Canada Racist? Only its Government

Commentary, Government, Peter Holle

Canada has always prided itself on being one of the most open and least racist countries in the world. This view may not have always been true, particularly with regard to our past immigration policies, which only became colour neutral in the 1960s. But since then, and ongoing today, the vast majority of our immigrants have been what are referred to as people of colour (a highly pejorative term that hopefully will soon become unfashionable).  

The recent absorption of so many newcomers of different backgrounds, races and religions is no small feat. No other country in the world has brought in such high levels, as a percentage of its population, of different people in such a short period of time—and done so successfully. Most countries in the world never even attempt this experiment—and even small numbers of racially mixed newcomers often bring with them massive waves of ghettoization, riots and unbridled racism.  

It is impossible to find another country that has been able to do this—or even close to this—without societal upheaval. Think Brexit in the U.K., riots and insurrection in the U.S., burning refugee camps in Greece—to name but a few recent examples. In Canada, despite being way outside the norm in accepting so many different people in such large numbers, we have largely been successful in doing this and should be proud of this accomplishment.  

What have we done right to make this happen? First and foremost is that we have embraced our multicultural origins and have promoted a cultural mosaic, rather than a melting pot. In Canada we take pride in our different backgrounds and celebrate them for generations, unlike the U.S., which has historically encouraged everyone to simply become Americans as soon as possible.  

Second, unlike the U.S., we have made a point of banning racial information from most government forms.  You are not asked what race you are on a driver’s licence, birth certificate, school enrolment, marriage certificate or even criminal record checks. For the most part, governments have been—and remain—colour blind to your race. In the U.S., they break most statistics down according to race, noting every small difference and outcomes.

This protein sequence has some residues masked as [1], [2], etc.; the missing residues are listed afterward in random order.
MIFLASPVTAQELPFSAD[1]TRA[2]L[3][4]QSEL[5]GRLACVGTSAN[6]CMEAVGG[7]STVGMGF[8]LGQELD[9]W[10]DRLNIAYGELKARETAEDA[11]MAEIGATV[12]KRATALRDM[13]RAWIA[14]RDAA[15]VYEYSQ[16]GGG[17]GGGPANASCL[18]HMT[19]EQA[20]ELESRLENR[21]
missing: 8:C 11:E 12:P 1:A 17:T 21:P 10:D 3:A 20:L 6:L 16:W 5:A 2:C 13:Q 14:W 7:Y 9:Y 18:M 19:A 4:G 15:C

Our current Canadian government wants to change that and starts with the premise that only white people can be racist. I am not making this up, as it comes directly from the federal government’s most recent in-house training on anti-racism in which they say that prejudice against a race is not racism and is only considered racist if it is from a white person. Hard to believe, but true.  

Anyone who has travelled extensively has encountered severe racism in its ugliest forms. This is the kind that sees Yazidis killed en masse by Islamic extremists, or India’s caste system preventing low-caste people from even talking to so-called elite castes, or Jews and Christians all but exterminated in most Middle Eastern countries.  

Why is this important? Unlike the period before the current prime minister, during which immigrants were told that everyone is equal—men and women, Black and white, rich and poor—the new message is that only white people can be racist, as they hold all the power. The problem with this is that it is facilitating the racism and prejudice that so many left behind in their home countries, and which we have historically tried to eliminate from their new life in Canada.  

We have worked hard as a country over many decades to minimize newcomers’ importation of their own nations’ racial prejudices—only to find that in the prime minister’s Canada they are told that these prejudices are no longer racist and that only white people can be racist. They have come to Canada hoping to find a country of equality and freedom and now find an increasingly race-obsessed administration that is trotting out racist tropes and pitting everyone else against white people.  

This cannot work. This is wrong and it must stop. Canadians believe in equality and compassion; we do not believe in pitting one group against another. We need to call on all government officials—elected or otherwise—to resist this terrible movement in our country. We must relish our belief in equality and not let a few woke individuals try to take that away from us. If Canada does not believe in equality, then what else is there to believe in? 


Peter Holle is president of the Frontier Centre for Public Policy.

Photo by Benoit Debaix on Unsplash.